We ran a workshop today on using social media effectively at Volunteer Centre Newcastle.
The workshop was aimed at staff who manage volunteers in organisations in Newcastle. We discussed the potential benefits of using social media as a communication tool. We looked at how other organisations have used social media and how you can evaluate its use in own organisation. This was followed by an open discussion where participants shared what worked well in their organisation and what the challenges were.
The key points were:
The slides from the talk are available here:
If you have any question about how your organisation could use social media to promote your organisation or raise funds please get in touch.
You may also be interested in attending one of the regular social media surgeries in Newcastle.
A quick and simple way to build a website for your charity or community organisation.
We all know how important it is to have an online presence. But how do you get started if you run a small voluntary group with limited resources?
We recommend using WordPress.com as a good way to create your organisation’s first website.
Here’s why we think WordPress.com is a good choice for community groups:
free or low cost
great for social media
good for search engine optimisation (SEO)
stay protected with automatic updates
built on open source software
There are several other online platforms that allow you to create a simple low-cost website. These includes the likes of Wix, Google Sites and GoDaddy website builder. These might meet your needs, but most of them are proprietary platforms. This means that there’s very little that you can do if the vendor goes out of business or decides to hike their prices. You are also stuck if you outgrow their services. You can either stay with what you’ve got or you can start from scratch and rebuild your website elsewhere.
WordPress.com is built on the open-source WordPress software. At any point you can export your content and move it to your own hosting package. You can always download a copy of the WordPress software for free.
It takes a matter of minutes to create your own website.
Visit WordPress.com, click on ‘Build a website’ and follow these five steps:
choose your homepage style - in most cases you will want to choose a welcome page
select a theme - there are over 160 free themes to choose from
choose your domain - you can choose a .wordpress.com domain for free
pick a plan - you can choose the free plan for now and upgrade later if you need to
create your account
That’s it! You’ve created your own website.
Now, you just need to add some content. Read our article on writing better content for your website for some tips.
We helped these organisations create a website using WordPress.com:
With the free plan your website will have a domain like www.my-organisation.wordpress.com. This is fine, but if you want your site to look more professional you may want to register your own domain name. This means that people can visit your website at an address like www.my-organisation.org.uk.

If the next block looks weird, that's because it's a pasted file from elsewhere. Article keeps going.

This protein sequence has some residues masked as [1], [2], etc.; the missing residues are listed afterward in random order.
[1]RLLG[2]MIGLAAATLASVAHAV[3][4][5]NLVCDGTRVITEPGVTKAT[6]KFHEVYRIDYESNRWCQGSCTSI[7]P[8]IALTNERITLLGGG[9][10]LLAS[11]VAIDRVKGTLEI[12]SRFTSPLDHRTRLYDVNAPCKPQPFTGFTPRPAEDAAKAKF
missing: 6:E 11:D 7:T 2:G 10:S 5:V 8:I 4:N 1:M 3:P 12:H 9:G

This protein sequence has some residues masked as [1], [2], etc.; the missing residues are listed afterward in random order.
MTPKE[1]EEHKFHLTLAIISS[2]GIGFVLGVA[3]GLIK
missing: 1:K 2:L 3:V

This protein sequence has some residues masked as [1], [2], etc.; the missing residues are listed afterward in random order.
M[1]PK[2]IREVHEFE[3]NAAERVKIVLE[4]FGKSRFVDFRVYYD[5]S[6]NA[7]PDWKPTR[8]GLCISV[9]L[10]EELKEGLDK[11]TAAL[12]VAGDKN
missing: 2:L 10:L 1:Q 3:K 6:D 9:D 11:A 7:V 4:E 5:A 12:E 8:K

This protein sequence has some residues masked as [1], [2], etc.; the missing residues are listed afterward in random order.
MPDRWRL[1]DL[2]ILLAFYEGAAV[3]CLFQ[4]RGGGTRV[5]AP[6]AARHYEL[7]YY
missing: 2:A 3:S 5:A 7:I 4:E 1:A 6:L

You can either choose your domain at step 3 in the set-up process or you can add this later.
To register your own domain you need to upgrade to one of the paid plans. This currently costs from £18/year. The paid plans also mean that there are no ads on your website (similar to other platforms, the ads keep the free plan free).
Alternatively, we offer guided training to help you build your own website. This can be with WordPress.com or any of the other commonly used platforms.
Please get in touch if you’d like more details.
If you or your organisation wants to learn how to use social media, Newcastle social media surgery can help.
The surgeries are free, relaxed events for people who want to learn to use the web to communicate, campaign or collaborate. You will get time one-on-one with someone who knows how to use the web and free tools to do this. This could be Twitter, Facebook, blogs, websites, LinkedIn, YouTube.
Friendly volunteers run the surgeries for community activists, charities, social enterprises and community groups to get some practical hands on help and support. The surgeries have been running since 2012 and have helped more than 100 organisations. There is a surgery in Newcastle every two months.
Questions at past surgeries have included:
The 'surgeons' look forward to answering your questions at a future surgery!
Broadacre House (5:00pm - 7:00pm) – 23 February, 29 June, 26 October
Pink Lane Coffee (4:00pm - 6:00pm) – 27 April, 31 August
Please book a place so we know you are coming: Newcastle Social Media Surgery
Keep your website secure and protect sensitive data using Let’s Encrypt.
There has been a push for all websites to use encryption (https). This will make your website more secure and protect the privacy of visitors to your site. It is also likely to increase your search engine ranking.